Carbonation Artificially Sweetens Soda and Trick the Brain

    Carbonation Artificially Sweetens Soda and Trick the Brain

    Carbonation Artificially Sweetens Soda and Trick the Brain

    Carbonation Artificially Sweetens Soda and Trick the Brain

     

    According to a new study conducted at University in Naples, Italy, proves that carbonation can sweeten the diet soda by tricking the brain. It is through this process brain feel the sweetness and cannot make distinction between the real sugar sweetness and artificial sweetness.

    As per the team this is quite dangerous. This could lead to increase in sugar levels and later on result in metabolic diseases, including obesity and eating disorders.

    The author of the study Rosario Cuomo, an associate professor of gastroenterology at Federico II University in Naples, Italy, explains the study, “This study proves that the right combination of carbonation and artificial sweeteners can leave the sweet taste of diet drinks indistinguishable from normal drinks. Tricking the brain about the type of sweet could be advantageous to weight loss — it facilitates the consumption of low-calorie drinks because their taste is perceived as pleasant as the sugary, calorie-laden drink.”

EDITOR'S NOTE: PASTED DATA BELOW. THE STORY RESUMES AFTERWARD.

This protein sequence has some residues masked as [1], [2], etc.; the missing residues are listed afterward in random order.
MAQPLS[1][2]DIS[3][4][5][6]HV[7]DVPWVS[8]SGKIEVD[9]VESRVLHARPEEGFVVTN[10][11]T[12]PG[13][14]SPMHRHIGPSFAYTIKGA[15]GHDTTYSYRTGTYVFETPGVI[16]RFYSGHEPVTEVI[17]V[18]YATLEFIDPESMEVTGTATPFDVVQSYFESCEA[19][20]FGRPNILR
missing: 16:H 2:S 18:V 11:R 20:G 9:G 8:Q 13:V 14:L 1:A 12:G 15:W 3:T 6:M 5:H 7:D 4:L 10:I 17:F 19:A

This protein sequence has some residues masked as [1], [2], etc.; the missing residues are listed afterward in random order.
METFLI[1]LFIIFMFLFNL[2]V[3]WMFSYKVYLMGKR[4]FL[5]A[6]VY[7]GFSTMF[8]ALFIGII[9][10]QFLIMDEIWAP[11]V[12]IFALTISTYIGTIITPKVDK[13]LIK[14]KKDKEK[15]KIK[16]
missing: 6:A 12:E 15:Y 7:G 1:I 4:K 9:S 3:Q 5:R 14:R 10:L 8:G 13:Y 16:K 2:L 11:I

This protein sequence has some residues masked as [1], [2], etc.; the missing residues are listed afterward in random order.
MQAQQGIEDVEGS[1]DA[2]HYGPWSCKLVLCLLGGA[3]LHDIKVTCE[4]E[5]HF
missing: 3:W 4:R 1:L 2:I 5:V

Did they get your diet soda order right at the drive-thru? It may not be so easy to tell.

    According to a new study, carbonation in soft drinks alters the brain’s perception of sweetness and makes it difficult to distinguish between sugar and artificial sweeteners.

    So the combination of carbonation and sugar may lead to increased sugar and food consumption since the brain perceives less sugar intake, the researchers said.

    This may explain why eating disorders, metabolic diseases and obesity are common among diet soda drinkers, according to the study, which was published in the September issue of the journal Gastroenterology.

    The researchers used functional MRI to monitor changes in brain activity when people drank carbonated beverages that contained sugar or artificial sweeteners.

    “This study proves that the right combination of carbonation and artificial sweeteners can leave the sweet taste of diet drinks indistinguishable from normal drinks,” study author Rosario Cuomo, an associate professor of gastroenterology at Federico II University in Naples, Italy, said in a journal news release.

    The confusion could also have an upside, Cuomo said.